Definition

.NET

.NET is both a business strategy from Microsoft and its collection of programming support for what are known as Web services, the ability to use the Web rather than your own computer for various services. Microsoft's goal is to provide individual and business users with a seamlessly interoperable and Web-enabled interface for applications and computing devices and to make computing activities increasingly Web browser-oriented. The .NET platform includes servers; building-block services, such as Web-based data storage; and device software. It also includes Passport, Microsoft's fill-in-the-form-only-once identity verification service.

The .NET platform was designed to provide:

  • The ability to make the entire range of computing devices work together and to have user information automatically updated and synchronized on all of them
  • Increased interactive capability for Web sites, enabled by greater use of XML (Extensible Markup Language) rather than HTML
  • A premium online subscription service, that will feature customized access and delivery of products and services to the user from a central starting point for the management of various applications, such as e-mail, for example, or software, such as Office .NET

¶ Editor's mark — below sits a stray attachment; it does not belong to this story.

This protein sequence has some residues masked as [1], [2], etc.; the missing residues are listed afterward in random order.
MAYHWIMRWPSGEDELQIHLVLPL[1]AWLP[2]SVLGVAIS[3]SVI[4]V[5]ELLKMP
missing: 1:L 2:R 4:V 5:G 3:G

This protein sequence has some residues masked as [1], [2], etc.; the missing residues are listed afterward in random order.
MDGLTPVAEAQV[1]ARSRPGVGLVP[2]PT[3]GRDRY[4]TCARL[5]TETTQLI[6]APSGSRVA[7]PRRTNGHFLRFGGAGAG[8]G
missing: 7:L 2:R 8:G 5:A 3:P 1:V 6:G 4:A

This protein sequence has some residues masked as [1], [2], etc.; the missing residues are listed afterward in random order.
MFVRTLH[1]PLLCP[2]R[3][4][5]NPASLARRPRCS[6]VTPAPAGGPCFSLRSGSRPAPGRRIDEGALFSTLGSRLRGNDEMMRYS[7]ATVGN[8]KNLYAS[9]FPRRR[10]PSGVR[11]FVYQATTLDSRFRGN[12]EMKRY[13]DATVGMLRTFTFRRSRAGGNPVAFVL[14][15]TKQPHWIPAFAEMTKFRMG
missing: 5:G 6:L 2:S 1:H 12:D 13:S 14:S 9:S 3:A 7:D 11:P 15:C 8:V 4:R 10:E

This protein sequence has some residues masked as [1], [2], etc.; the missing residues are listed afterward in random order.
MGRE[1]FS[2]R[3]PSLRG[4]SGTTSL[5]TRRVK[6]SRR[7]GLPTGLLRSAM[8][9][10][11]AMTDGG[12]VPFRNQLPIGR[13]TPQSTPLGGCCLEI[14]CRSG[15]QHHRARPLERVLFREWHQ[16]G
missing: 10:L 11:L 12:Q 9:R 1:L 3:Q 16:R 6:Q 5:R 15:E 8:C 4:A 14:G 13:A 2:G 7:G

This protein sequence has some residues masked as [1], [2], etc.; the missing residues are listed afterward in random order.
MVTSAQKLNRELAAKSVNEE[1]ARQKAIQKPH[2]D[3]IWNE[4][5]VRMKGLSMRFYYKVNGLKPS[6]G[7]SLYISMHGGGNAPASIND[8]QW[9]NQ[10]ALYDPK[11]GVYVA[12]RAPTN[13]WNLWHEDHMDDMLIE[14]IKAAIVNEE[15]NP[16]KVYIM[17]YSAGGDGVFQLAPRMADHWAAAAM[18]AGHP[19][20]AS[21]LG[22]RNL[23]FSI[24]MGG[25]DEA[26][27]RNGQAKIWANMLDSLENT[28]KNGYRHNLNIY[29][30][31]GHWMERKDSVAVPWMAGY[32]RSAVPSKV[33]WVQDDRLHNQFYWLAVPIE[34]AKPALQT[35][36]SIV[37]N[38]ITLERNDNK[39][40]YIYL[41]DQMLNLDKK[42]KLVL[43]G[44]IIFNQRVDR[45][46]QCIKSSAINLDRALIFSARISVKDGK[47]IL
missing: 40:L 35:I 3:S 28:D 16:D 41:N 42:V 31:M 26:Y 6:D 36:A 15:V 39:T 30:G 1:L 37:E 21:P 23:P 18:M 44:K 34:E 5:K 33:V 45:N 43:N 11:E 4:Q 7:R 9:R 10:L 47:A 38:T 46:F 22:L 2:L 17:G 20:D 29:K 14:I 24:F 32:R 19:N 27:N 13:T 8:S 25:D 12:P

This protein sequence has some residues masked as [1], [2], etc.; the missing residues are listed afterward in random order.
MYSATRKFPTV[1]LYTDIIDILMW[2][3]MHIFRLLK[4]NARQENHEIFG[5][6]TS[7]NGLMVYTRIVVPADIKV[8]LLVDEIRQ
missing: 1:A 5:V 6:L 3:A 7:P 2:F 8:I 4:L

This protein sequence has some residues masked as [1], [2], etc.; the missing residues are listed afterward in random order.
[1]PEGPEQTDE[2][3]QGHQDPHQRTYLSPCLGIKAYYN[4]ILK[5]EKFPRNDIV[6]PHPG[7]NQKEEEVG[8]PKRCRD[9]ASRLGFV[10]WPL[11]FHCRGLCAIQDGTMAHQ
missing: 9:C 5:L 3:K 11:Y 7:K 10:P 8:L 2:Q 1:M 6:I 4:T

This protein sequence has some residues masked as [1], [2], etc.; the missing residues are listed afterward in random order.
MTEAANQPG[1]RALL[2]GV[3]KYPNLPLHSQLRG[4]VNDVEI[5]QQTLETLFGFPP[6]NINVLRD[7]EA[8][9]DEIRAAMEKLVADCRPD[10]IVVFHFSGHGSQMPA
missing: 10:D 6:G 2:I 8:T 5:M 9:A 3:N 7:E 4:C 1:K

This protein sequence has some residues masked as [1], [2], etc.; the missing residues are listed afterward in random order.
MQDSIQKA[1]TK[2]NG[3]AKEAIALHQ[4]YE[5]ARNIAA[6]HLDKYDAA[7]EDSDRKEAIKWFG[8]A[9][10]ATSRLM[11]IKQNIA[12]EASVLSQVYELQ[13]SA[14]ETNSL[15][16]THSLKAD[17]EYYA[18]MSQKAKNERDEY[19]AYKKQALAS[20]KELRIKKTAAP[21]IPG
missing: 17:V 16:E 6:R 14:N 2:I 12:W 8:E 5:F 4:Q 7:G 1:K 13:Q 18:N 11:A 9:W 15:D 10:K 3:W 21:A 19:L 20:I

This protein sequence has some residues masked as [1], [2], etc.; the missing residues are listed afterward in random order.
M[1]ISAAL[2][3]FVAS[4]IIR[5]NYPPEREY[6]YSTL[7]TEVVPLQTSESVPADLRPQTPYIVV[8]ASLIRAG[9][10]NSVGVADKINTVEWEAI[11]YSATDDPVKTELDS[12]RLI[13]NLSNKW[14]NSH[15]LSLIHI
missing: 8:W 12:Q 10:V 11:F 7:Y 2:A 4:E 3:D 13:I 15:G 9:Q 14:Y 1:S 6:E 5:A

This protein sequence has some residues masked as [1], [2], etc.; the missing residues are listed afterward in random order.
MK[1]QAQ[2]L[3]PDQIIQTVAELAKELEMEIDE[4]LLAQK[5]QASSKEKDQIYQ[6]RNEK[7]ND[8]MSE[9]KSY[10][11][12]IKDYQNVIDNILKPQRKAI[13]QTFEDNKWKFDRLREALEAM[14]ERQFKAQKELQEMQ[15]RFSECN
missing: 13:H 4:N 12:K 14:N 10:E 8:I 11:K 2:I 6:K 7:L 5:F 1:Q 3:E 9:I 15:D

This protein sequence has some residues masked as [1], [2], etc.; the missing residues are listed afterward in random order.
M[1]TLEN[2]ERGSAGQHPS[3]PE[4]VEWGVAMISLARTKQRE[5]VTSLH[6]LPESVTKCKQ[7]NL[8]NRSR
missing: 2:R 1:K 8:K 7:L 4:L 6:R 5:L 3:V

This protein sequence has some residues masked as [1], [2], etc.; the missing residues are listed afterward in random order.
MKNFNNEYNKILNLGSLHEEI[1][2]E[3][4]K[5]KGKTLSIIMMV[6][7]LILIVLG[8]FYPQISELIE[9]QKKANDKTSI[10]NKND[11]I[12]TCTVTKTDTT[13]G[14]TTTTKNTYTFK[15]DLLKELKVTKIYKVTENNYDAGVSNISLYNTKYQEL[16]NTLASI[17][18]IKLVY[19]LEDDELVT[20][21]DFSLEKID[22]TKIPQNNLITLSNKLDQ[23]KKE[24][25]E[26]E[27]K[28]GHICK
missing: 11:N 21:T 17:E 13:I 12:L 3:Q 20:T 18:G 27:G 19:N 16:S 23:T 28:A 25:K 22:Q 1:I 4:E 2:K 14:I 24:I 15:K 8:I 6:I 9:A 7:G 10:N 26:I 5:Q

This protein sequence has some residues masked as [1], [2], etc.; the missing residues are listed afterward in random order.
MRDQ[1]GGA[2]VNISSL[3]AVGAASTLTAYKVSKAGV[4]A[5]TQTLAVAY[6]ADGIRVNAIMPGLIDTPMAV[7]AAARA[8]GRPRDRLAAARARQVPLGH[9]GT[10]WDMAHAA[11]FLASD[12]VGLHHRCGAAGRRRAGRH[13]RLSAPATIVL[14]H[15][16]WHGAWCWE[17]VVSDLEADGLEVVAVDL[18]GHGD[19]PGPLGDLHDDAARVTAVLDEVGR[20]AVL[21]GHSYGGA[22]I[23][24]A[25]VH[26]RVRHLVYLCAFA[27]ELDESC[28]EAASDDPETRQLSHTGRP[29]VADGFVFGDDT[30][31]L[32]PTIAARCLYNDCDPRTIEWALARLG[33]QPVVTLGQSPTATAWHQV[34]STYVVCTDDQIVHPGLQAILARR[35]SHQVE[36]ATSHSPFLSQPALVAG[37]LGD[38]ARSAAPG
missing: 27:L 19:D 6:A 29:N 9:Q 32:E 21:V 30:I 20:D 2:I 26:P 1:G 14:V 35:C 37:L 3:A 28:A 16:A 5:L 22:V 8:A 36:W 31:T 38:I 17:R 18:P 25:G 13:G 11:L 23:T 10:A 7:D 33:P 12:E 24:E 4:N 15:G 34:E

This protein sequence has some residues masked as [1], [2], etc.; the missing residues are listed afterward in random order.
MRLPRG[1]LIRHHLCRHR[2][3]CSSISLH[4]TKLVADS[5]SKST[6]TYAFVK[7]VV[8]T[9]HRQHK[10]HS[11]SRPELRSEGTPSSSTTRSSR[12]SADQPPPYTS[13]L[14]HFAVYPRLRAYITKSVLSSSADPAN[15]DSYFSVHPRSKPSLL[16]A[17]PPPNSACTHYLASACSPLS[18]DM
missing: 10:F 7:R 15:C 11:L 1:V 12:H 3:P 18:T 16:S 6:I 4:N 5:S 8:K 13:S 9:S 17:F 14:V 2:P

• Centralized data storage, which will increase efficiency and ease of access to information, as well as synchronization of information among users and devices
  • The ability to integrate various communications media, such as e-mail, faxes, and telephones
  • For developers, the ability to create reusable modules, which should increase productivity and reduce the number of programming errors

According to Bill Gates, Microsoft expects that .NET will have as significant an effect on the computing world as the introduction of Windows. One concern being voiced is that although .NET's services will be accessible through any browser, they are likely to function more fully on products designed to work with .NET code.

The full release of .NET is expected to take several years to complete, with intermittent releases of products such as a personal security service and new versions of Windows and Office that implement the .NET strategy coming on the market separately. Visual Studio .NET is a development environment that is now available. Windows XP supports certain .NET capabilities.

Editors at our sister site, The Ajaxian, blog about .NET news and trends.

This was last updated in November 2007
Posted by: Margaret Rouse

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